Derek Carr has just signed the most lucrative deal in NFL history, receiving a five-year extension worth $125 million with the soon-to-be Las Vegas Raiders. At $25 million per year, Carr edges out Indianapolis Colts quarterback Andrew Luck (though Luck’s contract did reward him with over twice as much in guaranteed money). Carr also becomes a big winner in the Raiders’ taxpayer-funded escape from Oakland, with his contract scheduled so most of the money kicks in after the franchise moves to income-tax-free Nevada.
While the structure of Carr’s contract offers another opportunity to discuss the ‘jock tax,’ it also serves to illustrate a more important issue: why Wall Street wins whenever the Fed expands the monetary supply.
After all consider this: while Derek Carr has certainly proven to be a promising young player at perhaps the most important position in professional sports, he is by no means the most accomplished player at his position or in the NFL. He’s been selected to the Pro Bowl twice, once as an alternate. His career QB rating is beneath players such as Chad Pennington, Carson Palmer, and Colin Kaepernick. Meanwhile he’s led his team to the playoffs once, unfortunately breaking his fibula before he could make a start in the post-season.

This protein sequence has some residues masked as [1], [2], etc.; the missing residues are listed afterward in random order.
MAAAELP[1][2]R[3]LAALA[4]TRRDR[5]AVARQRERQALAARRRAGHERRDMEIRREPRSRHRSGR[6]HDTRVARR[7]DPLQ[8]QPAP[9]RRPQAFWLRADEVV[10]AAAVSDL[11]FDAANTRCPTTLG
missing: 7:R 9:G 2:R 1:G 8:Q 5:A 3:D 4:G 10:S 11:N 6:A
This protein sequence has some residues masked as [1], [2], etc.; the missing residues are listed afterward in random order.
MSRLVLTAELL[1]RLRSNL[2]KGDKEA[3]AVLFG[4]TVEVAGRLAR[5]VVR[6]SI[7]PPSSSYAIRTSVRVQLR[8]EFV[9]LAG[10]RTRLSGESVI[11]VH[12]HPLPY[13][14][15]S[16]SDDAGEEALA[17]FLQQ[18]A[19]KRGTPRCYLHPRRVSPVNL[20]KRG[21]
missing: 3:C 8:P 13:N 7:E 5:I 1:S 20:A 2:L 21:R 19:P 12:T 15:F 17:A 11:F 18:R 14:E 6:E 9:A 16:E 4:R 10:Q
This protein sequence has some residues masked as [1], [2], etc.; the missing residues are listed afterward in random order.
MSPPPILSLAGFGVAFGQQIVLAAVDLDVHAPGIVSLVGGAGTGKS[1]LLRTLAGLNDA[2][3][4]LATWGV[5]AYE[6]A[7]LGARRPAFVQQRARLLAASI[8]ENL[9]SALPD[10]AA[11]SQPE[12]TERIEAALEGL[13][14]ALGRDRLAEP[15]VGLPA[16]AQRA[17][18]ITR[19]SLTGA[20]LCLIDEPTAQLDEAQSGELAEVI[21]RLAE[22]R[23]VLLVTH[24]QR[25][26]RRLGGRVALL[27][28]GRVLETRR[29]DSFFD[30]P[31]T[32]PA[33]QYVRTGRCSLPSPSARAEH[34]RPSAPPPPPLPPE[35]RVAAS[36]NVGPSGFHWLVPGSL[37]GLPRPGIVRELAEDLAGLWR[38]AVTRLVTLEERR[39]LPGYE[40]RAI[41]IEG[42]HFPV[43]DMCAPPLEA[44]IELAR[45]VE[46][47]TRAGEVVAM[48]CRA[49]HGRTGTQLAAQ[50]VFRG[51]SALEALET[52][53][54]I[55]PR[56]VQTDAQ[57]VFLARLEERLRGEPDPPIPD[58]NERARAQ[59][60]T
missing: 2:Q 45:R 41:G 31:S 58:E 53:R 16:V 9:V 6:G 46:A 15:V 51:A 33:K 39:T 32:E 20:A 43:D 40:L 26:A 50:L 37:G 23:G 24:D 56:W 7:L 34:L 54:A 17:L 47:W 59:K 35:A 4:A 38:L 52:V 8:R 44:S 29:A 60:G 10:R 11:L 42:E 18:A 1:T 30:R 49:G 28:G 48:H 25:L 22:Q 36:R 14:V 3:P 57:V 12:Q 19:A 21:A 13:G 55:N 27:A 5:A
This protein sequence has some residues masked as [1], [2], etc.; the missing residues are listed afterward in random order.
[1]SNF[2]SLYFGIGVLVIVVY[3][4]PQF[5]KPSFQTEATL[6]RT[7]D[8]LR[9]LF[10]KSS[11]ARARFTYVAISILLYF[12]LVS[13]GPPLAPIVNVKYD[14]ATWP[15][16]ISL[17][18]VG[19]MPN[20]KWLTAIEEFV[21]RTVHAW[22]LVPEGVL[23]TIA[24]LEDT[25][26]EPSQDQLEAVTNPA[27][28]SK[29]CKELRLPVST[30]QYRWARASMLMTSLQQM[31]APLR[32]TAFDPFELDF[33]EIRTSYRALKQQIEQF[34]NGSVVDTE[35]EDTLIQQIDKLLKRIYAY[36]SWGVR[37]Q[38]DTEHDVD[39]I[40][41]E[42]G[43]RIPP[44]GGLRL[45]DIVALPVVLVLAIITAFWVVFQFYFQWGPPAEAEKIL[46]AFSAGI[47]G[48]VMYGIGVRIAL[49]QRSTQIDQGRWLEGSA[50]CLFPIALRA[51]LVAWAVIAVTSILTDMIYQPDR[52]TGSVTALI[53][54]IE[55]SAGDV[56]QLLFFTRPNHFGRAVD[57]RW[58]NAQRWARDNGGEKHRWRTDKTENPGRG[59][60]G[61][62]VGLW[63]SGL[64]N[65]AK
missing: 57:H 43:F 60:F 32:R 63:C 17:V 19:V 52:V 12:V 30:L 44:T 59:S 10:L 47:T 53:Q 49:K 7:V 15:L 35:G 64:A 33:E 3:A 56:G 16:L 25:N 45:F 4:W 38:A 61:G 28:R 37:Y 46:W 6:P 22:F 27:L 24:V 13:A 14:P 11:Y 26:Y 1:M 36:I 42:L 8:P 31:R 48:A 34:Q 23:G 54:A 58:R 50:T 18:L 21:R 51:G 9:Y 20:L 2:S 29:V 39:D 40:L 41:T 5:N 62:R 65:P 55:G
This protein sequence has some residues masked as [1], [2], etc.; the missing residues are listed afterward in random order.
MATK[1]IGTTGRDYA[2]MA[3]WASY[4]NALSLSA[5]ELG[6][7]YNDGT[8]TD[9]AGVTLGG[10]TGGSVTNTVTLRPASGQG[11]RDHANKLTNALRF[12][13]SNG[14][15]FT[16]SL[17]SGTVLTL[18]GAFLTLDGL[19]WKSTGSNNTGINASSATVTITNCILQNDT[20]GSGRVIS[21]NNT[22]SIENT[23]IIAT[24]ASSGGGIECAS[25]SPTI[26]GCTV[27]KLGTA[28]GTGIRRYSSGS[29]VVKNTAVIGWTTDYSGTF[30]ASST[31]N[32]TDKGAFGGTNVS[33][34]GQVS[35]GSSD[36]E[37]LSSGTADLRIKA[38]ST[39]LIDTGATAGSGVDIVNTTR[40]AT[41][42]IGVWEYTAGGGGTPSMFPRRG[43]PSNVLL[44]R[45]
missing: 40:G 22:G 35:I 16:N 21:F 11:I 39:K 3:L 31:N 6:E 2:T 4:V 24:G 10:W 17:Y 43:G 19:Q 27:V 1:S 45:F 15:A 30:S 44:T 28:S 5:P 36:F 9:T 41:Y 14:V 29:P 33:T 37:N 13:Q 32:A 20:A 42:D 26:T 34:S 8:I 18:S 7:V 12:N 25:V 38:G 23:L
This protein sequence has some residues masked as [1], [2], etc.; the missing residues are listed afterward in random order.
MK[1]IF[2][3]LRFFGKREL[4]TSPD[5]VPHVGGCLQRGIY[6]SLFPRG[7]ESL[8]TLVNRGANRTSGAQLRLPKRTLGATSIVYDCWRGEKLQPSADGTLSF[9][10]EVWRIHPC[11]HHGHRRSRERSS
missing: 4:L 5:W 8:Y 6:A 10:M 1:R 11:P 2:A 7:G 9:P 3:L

So why, then, is he being rewarded with the NFL’s largest contract?
The answer itself is fairly obvious: he was due a new deal at a time when the salary cap has never been higher. As such, NFL salaries have more to do about the size of the salary cap when a contract is signed, than it is about the merit of the individual player. Of course, over time Carr’s yearly salary will be used as a starting point with other more accomplished quarterbacks, and the average for the position will gradually rise over time. Matthew Stafford, for example, is likely to sign an even larger contract in the coming months. Salaries league-wide will rise with salary cap inflation.
This post was published at Ludwig von Mises Institute on June 23, 2017.